The disappointing news that Huppin’s is about to close its downtown store makes me feel, I imagine, about the way the news the Dodgers were relocating to Los Angeles must have hit Brooklynites. This move not only signals the end of an era, but could threaten the future of the entire block, even extending across the street.
But as we lament the loss of an institution, it is once again Wells and Company to the rescue of our downtown’s built environment and commercial vitality:
They are about to restore the Ridpath Hotel. They own more than 60 percent of the building, and have the necessary financing to control most of the rest. Two eleventh-hour pretenders have emerged, carrying rods and reel — but Wells isn’t on a fishing expedition.
What they plan to produce is as bold as it is timely. A few luxury condominiums on the top floor have been pre-sold; the floors below will be redesigned as upscale efficiency apartments, most in the 500-square-foot range, with a few double that. The smaller apartments will rent for the enticing rate of $370 per month. Even ground-floor and second-floor units will come with amenities, like a large commons area and a health club. Access to a restored swimming pool in the annex also will be provided, as will secure on-premises parking.
Building plans are nearly complete for submission to the City of Spokane to secure permits. Application has been made to the National Register of Historic Places, and federal investment tax credits are in the offing.
The target demographic? Ron Wells tells me they are aiming at “young professionals” (along with, he implied, professionals-in-training). Questions have been raised, given the very reasonable rent. It’s true that Wells sees this as a middle-class rental project; however, as with all their projects, rent has never been as important to them as comportment. As a result, no matter the rent they charge, every one of their projects — from those in Carnegie Square to Browne’s Addition back to the Davenport District — have added value not only to adjacent property but to the greater life of downtown. Wells’ analysis expects that young professionals are a growing demographic here — and they are betting that many of these prospective renters will want the amenities that one can only experience downtown.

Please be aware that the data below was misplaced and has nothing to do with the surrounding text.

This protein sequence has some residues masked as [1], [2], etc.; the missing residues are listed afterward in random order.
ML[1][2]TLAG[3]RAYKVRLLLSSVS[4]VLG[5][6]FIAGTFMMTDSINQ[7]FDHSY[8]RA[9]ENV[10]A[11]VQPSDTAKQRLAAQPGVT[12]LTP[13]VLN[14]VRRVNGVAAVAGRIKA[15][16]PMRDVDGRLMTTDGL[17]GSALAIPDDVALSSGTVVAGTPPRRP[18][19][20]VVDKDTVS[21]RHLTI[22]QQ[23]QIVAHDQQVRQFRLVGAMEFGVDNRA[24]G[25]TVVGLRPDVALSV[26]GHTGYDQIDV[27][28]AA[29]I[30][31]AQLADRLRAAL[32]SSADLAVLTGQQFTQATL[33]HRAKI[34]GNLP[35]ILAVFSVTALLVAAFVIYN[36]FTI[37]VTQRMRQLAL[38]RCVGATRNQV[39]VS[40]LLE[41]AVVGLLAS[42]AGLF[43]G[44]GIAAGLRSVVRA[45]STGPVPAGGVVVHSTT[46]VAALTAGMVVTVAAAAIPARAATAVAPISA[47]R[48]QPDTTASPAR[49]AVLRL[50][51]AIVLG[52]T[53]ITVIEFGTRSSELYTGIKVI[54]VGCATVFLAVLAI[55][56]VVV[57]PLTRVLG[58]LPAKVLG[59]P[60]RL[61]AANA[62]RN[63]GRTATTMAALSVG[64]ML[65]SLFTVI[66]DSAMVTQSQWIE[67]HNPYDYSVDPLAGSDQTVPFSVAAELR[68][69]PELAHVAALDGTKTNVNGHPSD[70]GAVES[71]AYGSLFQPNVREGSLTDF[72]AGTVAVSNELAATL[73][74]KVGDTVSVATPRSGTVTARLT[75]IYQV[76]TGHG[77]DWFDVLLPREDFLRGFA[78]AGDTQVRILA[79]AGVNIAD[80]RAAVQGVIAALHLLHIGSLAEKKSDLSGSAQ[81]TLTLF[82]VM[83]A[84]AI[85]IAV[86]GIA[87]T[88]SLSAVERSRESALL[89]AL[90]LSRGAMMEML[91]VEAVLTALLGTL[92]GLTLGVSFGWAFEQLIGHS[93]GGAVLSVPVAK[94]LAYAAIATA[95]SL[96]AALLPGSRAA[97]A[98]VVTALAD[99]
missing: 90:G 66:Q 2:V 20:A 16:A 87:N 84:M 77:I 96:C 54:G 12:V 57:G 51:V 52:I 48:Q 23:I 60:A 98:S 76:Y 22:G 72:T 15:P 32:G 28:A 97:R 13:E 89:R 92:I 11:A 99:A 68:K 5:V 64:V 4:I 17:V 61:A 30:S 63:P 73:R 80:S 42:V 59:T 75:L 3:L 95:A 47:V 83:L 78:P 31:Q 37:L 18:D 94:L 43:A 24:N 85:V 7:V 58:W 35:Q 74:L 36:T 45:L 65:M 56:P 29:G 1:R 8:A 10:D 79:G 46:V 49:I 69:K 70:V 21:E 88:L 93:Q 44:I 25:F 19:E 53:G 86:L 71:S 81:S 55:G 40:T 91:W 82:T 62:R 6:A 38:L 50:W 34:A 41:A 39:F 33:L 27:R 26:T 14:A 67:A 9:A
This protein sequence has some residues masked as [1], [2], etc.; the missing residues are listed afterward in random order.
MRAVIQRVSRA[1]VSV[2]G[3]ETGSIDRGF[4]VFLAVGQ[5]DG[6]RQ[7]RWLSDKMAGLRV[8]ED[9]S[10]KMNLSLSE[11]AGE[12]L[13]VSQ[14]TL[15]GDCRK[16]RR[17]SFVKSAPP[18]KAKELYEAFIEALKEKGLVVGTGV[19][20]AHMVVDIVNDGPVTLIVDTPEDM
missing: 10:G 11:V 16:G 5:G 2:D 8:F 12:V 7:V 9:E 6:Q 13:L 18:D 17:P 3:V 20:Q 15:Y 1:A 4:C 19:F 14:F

Consider: The Riverpoint Campus is expanding, and Gonzaga has more off-campus students who might love to live in an affordable new apartment downtown, within walking distance of school and lots of other attractions.
In the end, when this restoration is complete, a section of downtown that has been on the downturn ever since the Ridpath Hotel closed will be positioned for a comeback.
A few years back, Salt Lake City confronted a similar problem. They had lost some retail downtown and were worried they might soon lose Nordstrom, their downtown anchor tenant, to the Gateway Mall a short distance west of downtown.
Enter the LDS Church, which in recent years has taken a much more active interest in downtown revitalization. The church saw two needs: more retail downtown, and more people living downtown. Urbanist Donovan Rypkema addressed this latter need several years back when he was in Spokane for a symposium. He noted that people who live downtown spend upward of three times a year more in the neighborhood than do people who just work downtown.
To address these interrelated challenges, the Church took 20 acres of its downtown property and converted it to an architecturally spendid, mixed-use open-air commercial facility — condominiums, apartments, office buildings. It is a mall, sort of. It is open air, has a recreated creek running through it and over two waterfalls. A mammoth undertaking which, according to its creators, has during this first year far exceeded all expectations. So much so that Salt Lake City ranks fourth nationally, behind only New York, Chicago and Philadelphia, in the increase in people living within two miles of city hall.
Finally, to add even more on-street activity (as well as discretionary income), the Church built a downtown BYU campus just north of Temple Square, only a few blocks from City Creek and downtown proper. Professional programs and liberal arts courses are offered, bringing professionals-in-training into the mix.
Well, Spokane doesn’t have the advantage of playing home to one of the wealthiest churches in America — an institution that can just up and make such decisions. But it does have a growing medical community, complete with expanding university offerings, an emerging technical development sector and a thriving Jesuit university. Also, it has Wells.
What it soon will no longer have is Huppin’s, which means that the new denizens attracted to the Wells Ridpath project will no longer be able to walk around the block to buy their new television, camera or sound system. Alas.